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Byrd to Publish Memoirs

The Last True Patriot in Washington....
Story Photo

U.S. Sen. Robert C. Byrd has written his memoirs, and they'll be published here in his home state.

West Virginia University Press will release the autobiography June 15. The 700-page book is called "Robert C. Byrd: Child of the Appalachian Coalfields."

The book chronicles the Democratic senator's life, from his boyhood in the 1920s to his election in 2000, when he won an unprecedented eighth term in the U.S. Senate.

It will sell for $35 in hardback.

Byrd's last book was a best seller. "Losing America: Confronting a Reckless and Arrogant Presidency" focused on his concerns with the Bush administration's domestic and foreign policies, including its handling of the war in Iraq. His previous works include a four-volume history of the U.S. Senate and a history of the Roman Senate.

The 87-year-old senator is the former chairman and current ranking Democrat on the Senate Appropriations Committee. He was elected to the Senate in 1958.

In 2000, West Virginia voters elected Robert C. Byrd to an eighth consecutive six-year term in the Senate. The following year, Byrd received what he considers his greatest honor when Gov. Bob Wise and both houses of the West Virginia Legislature named him "West Virginian of the 20th Century."

As Congress gaveled into session last week, Byrd celebrated 52 years of Washington service. Of the nearly 12,000 men and women who have sworn the congressional oath of office, only two have served longer.

He has earned the trust and respect of West Virginians for more than a half century. Or should have.

Last Sunday, in a "Movers & Shakers" column, Sen. Vic Sprouse, R-Kanawha, disappointed us with his disrespect for the senior senator (in last Monday’s edition of The Beckley Register-Herald).

Sprouse pointed out that Byrd is up for re-election in 2006, and brings out reasons why he can be defeated.

"Byrd has become a caricature, not a real person," Sprouse wrote. "Because Byrd lives in Virginia, works in D.C. and only comes back to West Virginia every year or so, he has lost touch with West Virginia."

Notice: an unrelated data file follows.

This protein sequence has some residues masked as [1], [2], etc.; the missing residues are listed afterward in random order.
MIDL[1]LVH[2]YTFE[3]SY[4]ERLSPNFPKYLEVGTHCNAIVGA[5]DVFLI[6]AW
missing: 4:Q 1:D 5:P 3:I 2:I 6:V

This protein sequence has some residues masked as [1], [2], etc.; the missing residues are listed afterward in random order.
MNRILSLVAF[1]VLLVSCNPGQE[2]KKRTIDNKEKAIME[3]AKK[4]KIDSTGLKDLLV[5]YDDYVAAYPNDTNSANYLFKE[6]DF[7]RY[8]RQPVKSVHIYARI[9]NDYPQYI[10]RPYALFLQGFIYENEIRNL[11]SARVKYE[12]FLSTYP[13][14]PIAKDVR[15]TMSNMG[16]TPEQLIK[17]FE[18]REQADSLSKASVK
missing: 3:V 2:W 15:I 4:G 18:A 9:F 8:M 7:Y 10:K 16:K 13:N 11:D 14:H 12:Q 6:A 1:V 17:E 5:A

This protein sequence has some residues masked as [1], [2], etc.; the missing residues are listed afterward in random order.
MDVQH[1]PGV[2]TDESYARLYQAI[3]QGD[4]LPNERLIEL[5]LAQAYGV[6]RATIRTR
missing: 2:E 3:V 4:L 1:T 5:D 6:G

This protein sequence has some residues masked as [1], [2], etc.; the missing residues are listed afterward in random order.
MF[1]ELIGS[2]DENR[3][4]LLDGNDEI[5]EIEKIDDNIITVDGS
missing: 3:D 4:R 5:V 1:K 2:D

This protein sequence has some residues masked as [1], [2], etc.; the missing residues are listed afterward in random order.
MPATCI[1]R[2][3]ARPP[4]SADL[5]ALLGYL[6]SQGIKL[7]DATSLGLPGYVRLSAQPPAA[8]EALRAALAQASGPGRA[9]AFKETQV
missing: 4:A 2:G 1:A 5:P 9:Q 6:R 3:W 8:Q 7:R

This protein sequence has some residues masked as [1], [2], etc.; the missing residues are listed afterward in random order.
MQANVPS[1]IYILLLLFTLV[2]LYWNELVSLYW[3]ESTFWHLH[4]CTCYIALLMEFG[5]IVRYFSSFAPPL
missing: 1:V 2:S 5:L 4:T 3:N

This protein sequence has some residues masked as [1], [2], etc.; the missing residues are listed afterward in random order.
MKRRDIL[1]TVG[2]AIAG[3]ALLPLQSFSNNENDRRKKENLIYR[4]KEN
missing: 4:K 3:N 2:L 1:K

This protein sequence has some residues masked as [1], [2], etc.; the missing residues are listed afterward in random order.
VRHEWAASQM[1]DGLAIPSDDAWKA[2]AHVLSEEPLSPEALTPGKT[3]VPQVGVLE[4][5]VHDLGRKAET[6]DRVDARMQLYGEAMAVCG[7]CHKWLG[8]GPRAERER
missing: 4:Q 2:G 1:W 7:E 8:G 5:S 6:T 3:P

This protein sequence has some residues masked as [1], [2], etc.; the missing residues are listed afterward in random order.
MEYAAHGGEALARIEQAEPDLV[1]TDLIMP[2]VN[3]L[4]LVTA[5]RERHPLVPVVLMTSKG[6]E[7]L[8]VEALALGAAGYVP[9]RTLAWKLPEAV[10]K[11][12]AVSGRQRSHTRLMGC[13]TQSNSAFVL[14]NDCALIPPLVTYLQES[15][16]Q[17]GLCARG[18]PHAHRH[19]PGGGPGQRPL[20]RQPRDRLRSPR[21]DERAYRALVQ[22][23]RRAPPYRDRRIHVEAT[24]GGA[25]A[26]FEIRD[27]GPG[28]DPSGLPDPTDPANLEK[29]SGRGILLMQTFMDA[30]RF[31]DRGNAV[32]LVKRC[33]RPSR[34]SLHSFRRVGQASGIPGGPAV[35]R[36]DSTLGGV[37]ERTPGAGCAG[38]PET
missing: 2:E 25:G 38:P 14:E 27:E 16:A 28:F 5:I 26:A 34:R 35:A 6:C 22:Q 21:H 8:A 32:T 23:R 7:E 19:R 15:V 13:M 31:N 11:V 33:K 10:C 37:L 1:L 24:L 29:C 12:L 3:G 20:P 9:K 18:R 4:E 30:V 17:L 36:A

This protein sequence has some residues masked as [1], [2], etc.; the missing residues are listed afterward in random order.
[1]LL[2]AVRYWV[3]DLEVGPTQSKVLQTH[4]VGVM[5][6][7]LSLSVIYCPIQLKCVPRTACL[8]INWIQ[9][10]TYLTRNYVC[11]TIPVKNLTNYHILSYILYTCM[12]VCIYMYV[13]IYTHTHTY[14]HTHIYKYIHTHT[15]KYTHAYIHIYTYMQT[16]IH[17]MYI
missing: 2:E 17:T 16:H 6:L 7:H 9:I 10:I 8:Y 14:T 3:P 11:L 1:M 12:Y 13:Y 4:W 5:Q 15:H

Is that so? For someone who has lost touch with this state, he sure does an awful lot for it.

Byrd's support of West Virginia over the years would be tough to measure strictly in dollars. The total would be in the billions. West Virginians can thank Robert Byrd for almost every mile of the state's highway system. Before he was elected, the state had four miles of divided highway; today, about 37,000 miles. West Virginians can thank Robert Byrd for the FBI fingerprint facility in Clarksburg. He almost single-handedly delivered the prize, and thousands of jobs, to the Mountain State.

Thanks to Robert Byrd, West Virginia's National Guard is ranked as the nation's very best.
West Virginians can thank Robert Byrd for state-of-the-art federal buildings in Beckley, Charleston and Wheeling, and the thousands of jobs that come with them.

West Virginians can thank Robert Byrd for locks and dams, the world's largest telescope at Green Bank, health centers, research centers, academic and technology centers, community centers, libraries, industrial parks.
The list goes on and on.

Sprouse added that young people "only know Byrd as a name on a road sign. People in their 30s and 40s only know Byrd as the King of Pork." Byrd's response? "One man's pork is another man's job. Pork has been a good investment in West Virginia."

The story of Robert Carlyle Byrd is a classic American saga of hard work, success and achievement. For more than half a century, he has been a visionary. He has been an exceptional friend and public servant for the people of this state. Countless roads, public works and jobs attest to his labor.
And he has no apologies to make.

Sprouse is young, smart and appears to have a good political career ahead of him. One lesson that needs learning, though, is to "walk the walk" of Sen. Byrd before he "talks the talk."

Now 87, Byrd soon has a decision to make — whether to seek another six years in the Senate. He hasn't yet indicated if he'll run again. If he does, rest assured West Virginia will be a better place for it.


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